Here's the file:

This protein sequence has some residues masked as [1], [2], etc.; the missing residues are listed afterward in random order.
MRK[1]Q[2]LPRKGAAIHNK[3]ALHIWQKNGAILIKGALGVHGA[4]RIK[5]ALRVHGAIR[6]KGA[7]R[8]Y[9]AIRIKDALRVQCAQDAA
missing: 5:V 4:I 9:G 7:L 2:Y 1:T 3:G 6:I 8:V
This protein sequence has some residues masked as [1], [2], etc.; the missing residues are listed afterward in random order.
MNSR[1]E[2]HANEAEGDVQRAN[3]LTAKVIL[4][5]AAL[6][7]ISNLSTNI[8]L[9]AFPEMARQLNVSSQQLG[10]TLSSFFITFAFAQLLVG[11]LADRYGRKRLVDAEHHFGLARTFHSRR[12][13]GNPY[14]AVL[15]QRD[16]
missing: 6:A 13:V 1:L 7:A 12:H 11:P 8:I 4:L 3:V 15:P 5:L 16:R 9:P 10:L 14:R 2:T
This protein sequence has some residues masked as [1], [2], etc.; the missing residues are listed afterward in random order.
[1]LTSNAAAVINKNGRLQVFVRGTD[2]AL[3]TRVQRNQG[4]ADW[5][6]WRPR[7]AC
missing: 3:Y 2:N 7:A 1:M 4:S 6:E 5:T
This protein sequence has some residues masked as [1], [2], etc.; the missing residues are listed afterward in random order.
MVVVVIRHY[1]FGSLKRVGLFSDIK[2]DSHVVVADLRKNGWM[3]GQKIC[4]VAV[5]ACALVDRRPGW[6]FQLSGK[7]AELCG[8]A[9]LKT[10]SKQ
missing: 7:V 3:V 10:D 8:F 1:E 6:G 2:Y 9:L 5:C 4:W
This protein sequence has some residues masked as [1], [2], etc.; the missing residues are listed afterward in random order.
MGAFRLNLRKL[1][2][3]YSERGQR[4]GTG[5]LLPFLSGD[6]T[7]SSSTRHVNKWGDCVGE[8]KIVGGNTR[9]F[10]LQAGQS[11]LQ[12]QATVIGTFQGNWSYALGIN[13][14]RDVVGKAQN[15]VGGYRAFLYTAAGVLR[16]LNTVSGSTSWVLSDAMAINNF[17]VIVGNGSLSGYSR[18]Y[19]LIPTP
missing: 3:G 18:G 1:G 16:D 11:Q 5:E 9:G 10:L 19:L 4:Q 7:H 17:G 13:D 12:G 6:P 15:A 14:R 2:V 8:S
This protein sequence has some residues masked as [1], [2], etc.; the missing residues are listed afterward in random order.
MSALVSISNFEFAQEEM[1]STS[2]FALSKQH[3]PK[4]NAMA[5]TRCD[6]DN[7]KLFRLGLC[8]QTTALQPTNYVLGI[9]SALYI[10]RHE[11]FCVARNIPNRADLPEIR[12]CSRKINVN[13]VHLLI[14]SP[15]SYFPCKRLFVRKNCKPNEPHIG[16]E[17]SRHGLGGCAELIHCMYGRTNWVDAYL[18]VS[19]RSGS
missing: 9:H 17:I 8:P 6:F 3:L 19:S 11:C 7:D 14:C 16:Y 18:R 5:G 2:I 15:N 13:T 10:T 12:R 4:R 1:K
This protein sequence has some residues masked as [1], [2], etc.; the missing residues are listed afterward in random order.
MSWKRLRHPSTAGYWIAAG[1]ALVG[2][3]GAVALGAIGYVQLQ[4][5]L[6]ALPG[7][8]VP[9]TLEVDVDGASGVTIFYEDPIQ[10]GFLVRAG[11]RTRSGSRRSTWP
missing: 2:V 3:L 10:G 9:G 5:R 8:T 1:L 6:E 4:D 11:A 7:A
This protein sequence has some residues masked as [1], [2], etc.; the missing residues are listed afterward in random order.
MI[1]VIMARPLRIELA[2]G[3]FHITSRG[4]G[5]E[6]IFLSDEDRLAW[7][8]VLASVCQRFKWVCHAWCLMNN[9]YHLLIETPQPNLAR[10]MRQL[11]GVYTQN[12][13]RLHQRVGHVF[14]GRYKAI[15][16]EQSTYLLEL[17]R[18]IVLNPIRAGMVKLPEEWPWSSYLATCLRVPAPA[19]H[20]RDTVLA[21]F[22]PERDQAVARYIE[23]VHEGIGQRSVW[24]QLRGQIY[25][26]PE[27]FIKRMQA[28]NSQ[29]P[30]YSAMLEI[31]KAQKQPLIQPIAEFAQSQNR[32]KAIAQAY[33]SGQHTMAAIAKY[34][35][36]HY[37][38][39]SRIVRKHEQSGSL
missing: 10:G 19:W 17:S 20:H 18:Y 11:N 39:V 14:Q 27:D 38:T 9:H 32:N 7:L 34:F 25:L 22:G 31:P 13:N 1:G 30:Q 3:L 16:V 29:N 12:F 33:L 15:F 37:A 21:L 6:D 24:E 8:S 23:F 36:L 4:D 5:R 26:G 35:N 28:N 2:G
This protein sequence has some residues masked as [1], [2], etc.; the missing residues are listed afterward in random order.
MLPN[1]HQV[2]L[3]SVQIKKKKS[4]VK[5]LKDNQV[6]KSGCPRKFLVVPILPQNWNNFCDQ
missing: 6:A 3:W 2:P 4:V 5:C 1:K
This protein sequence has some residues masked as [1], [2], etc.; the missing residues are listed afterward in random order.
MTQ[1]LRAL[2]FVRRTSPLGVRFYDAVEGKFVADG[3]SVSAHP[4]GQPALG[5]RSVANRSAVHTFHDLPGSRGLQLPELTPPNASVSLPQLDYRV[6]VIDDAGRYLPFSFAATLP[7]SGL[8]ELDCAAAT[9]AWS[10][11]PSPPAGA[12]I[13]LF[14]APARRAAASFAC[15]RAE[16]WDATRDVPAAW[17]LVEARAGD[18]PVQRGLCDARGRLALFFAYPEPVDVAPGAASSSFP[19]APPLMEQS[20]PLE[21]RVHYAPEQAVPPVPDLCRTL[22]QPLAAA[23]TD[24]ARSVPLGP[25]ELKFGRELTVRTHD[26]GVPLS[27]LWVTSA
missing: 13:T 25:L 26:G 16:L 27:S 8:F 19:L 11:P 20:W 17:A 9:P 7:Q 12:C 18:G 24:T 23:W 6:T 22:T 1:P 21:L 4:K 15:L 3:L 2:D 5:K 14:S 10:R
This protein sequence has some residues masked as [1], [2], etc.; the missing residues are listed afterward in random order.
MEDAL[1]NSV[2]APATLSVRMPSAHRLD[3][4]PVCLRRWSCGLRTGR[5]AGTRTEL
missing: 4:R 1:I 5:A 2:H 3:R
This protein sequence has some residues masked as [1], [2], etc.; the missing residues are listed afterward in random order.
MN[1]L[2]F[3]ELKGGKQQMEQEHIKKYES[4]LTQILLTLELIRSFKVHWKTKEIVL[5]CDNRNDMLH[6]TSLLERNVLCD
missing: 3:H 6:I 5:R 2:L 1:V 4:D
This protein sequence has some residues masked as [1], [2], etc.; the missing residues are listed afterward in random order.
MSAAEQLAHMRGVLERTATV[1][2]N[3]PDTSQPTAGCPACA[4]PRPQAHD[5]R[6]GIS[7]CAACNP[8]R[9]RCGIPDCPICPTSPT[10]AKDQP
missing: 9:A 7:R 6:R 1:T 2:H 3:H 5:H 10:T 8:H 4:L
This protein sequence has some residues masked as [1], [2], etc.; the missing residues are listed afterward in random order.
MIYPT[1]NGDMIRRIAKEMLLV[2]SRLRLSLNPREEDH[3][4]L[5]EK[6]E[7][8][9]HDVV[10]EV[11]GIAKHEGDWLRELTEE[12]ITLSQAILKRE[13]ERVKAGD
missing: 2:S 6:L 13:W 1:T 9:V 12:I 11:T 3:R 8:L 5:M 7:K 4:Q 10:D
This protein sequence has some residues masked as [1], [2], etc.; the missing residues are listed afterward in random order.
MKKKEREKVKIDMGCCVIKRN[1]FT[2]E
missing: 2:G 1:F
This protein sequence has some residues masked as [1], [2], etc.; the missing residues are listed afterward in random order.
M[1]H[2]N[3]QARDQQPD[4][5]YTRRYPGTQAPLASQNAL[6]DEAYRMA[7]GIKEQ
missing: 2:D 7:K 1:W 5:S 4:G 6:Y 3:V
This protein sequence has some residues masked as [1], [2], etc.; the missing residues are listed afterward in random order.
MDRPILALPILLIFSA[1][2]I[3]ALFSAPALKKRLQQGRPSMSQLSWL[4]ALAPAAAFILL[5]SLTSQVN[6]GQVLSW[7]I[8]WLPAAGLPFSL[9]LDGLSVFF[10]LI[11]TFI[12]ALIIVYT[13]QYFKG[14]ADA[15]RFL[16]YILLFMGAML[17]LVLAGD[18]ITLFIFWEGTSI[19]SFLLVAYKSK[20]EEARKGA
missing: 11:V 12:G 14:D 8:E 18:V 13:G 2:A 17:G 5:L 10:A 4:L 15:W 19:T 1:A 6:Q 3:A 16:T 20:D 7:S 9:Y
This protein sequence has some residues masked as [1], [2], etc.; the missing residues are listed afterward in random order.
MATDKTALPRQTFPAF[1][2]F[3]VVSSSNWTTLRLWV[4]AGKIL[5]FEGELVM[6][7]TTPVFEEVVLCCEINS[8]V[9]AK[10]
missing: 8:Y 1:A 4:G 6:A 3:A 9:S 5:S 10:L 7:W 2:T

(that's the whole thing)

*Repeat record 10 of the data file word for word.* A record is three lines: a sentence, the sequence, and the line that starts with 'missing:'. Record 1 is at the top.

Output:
This protein sequence has some residues masked as [1], [2], etc.; the missing residues are listed afterward in random order.
MTQ[1]LRAL[2]FVRRTSPLGVRFYDAVEGKFVADG[3]SVSAHP[4]GQPALG[5]RSVANRSAVHTFHDLPGSRGLQLPELTPPNASVSLPQLDYRV[6]VIDDAGRYLPFSFAATLP[7]SGL[8]ELDCAAAT[9]AWS[10][11]PSPPAGA[12]I[13]LF[14]APARRAAASFAC[15]RAE[16]WDATRDVPAAW[17]LVEARAGD[18]PVQRGLCDARGRLALFFAYPEPVDVAPGAASSSFP[19]APPLMEQS[20]PLE[21]RVHYAPEQAVPPVPDLCRTL[22]QPLAAA[23]TD[24]ARSVPLGP[25]ELKFGRELTVRTHD[26]GVPLS[27]LWVTSA
missing: 13:T 25:L 26:G 16:L 27:S 8:F 19:L 11:P 20:W 17:A 9:P 7:Q 12:C 18:G 24:T 23:W 6:T 22:T 1:P 21:L 4:K 15:L 3:L 2:D 5:K 14:S 10:R